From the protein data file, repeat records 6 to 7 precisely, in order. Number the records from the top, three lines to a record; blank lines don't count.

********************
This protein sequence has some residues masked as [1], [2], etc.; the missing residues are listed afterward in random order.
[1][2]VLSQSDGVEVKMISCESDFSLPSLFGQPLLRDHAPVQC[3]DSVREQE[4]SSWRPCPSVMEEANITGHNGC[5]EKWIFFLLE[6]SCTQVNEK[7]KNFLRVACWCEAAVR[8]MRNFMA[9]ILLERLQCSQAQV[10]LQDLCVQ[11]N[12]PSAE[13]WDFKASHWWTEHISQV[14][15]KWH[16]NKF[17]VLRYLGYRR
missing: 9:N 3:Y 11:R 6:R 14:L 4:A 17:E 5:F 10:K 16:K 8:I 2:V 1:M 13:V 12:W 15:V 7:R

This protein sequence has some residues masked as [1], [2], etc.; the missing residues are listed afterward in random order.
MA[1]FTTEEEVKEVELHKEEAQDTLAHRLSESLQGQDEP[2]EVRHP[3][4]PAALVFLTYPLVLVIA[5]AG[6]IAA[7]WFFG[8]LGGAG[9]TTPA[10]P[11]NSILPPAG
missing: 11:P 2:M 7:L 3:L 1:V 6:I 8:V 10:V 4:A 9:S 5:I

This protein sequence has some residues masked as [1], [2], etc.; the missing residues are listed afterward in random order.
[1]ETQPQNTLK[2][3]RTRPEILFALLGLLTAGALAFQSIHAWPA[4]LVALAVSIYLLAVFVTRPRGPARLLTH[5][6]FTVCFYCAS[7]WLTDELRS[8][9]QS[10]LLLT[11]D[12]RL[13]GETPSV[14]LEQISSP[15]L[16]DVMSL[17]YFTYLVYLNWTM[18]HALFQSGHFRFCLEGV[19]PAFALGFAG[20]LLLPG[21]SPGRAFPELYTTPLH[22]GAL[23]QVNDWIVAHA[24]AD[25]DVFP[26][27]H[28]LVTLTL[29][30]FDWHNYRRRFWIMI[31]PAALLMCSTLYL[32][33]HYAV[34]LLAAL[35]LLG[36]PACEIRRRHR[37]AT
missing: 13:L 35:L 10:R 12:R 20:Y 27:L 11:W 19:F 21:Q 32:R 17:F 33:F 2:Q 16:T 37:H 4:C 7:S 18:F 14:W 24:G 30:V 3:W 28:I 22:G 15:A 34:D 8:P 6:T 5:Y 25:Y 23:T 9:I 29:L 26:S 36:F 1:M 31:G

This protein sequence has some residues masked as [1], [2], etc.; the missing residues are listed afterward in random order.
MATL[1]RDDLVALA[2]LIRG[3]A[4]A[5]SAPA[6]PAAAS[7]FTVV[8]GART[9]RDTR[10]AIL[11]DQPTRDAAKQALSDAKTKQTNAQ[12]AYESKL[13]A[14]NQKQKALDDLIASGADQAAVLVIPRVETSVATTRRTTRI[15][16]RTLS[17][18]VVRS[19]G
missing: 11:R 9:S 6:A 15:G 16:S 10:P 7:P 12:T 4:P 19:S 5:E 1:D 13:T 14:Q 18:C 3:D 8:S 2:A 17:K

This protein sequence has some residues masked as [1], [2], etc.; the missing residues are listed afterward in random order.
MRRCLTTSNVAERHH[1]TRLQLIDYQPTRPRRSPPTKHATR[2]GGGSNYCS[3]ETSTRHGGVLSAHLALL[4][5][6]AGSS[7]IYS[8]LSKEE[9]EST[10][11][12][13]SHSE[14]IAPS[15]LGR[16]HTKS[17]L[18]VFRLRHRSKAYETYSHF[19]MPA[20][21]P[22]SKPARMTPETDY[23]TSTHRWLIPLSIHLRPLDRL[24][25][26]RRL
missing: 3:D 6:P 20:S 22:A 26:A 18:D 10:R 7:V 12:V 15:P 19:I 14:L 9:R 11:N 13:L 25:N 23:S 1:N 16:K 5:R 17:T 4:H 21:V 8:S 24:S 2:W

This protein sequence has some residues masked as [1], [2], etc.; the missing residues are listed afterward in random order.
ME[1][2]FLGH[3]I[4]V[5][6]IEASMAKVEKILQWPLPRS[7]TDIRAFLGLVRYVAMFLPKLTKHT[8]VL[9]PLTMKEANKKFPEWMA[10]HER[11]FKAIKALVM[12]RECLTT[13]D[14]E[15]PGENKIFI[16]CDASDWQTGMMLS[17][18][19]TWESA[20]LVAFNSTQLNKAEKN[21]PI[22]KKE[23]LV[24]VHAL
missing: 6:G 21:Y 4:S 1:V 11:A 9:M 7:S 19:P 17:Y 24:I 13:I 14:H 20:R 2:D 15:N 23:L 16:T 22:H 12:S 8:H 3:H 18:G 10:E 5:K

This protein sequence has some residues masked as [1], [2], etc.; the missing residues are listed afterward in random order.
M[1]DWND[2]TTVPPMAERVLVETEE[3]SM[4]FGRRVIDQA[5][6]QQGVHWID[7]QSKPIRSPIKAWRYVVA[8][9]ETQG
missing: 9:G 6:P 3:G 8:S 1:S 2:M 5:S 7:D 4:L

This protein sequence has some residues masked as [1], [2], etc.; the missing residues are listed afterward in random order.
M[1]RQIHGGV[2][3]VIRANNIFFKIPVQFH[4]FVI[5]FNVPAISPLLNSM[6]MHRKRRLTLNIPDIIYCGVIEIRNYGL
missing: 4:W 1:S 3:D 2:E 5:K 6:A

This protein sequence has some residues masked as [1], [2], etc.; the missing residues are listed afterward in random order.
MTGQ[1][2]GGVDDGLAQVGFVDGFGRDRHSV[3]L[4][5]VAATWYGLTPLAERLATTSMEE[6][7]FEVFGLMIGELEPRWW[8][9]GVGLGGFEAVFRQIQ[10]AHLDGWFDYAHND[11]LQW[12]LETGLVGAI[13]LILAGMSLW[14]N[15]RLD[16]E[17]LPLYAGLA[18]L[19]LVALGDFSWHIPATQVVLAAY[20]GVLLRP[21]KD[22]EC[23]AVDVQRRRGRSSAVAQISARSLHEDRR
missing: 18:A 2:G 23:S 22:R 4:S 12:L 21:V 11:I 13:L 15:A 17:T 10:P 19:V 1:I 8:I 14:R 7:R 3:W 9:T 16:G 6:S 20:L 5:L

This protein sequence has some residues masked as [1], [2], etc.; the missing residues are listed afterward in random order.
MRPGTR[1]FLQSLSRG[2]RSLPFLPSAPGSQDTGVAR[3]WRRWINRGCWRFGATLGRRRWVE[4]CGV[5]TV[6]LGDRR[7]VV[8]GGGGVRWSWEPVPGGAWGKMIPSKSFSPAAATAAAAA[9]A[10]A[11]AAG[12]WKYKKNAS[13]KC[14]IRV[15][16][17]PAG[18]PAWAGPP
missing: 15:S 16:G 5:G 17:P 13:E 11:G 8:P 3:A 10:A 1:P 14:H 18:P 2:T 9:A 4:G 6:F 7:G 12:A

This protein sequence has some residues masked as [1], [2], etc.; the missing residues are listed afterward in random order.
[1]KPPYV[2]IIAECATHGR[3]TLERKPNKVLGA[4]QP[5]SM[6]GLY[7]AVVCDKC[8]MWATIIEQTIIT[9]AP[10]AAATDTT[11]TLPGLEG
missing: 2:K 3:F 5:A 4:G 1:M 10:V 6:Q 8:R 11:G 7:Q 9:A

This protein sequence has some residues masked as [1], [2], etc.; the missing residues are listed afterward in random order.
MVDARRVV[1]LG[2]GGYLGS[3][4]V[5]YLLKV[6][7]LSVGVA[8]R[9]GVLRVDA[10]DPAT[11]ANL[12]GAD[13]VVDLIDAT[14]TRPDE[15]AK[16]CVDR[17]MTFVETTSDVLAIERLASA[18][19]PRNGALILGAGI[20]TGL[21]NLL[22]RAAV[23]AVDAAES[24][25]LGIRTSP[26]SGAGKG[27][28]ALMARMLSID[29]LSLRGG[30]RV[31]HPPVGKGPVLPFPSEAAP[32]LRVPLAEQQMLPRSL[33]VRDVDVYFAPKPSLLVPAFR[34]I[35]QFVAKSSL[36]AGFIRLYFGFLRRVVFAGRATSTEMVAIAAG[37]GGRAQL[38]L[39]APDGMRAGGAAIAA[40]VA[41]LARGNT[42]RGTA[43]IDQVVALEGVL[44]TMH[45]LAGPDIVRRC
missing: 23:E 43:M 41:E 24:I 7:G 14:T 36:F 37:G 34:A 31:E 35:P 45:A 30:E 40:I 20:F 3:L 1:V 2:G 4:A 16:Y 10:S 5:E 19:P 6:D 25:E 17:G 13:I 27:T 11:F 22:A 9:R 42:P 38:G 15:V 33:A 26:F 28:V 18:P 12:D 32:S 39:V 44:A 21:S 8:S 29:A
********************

This protein sequence has some residues masked as [1], [2], etc.; the missing residues are listed afterward in random order.
ME[1][2]FLGH[3]I[4]V[5][6]IEASMAKVEKILQWPLPRS[7]TDIRAFLGLVRYVAMFLPKLTKHT[8]VL[9]PLTMKEANKKFPEWMA[10]HER[11]FKAIKALVM[12]RECLTT[13]D[14]E[15]PGENKIFI[16]CDASDWQTGMMLS[17][18][19]TWESA[20]LVAFNSTQLNKAEKN[21]PI[22]KKE[23]LV[24]VHAL
missing: 6:G 21:Y 4:S 1:V 11:A 9:M 7:S 19:P 17:Y 24:I 13:I 14:H 20:R 2:D 15:N 23:L 16:T 22:H 12:S 8:H 3:H 18:G 10:E 5:K

This protein sequence has some residues masked as [1], [2], etc.; the missing residues are listed afterward in random order.
M[1]DWND[2]TTVPPMAERVLVETEE[3]SM[4]FGRRVIDQA[5][6]QQGVHWID[7]QSKPIRSPIKAWRYVVA[8][9]ETQG
missing: 9:G 6:P 3:G 8:S 1:S 2:M 5:S 7:D 4:L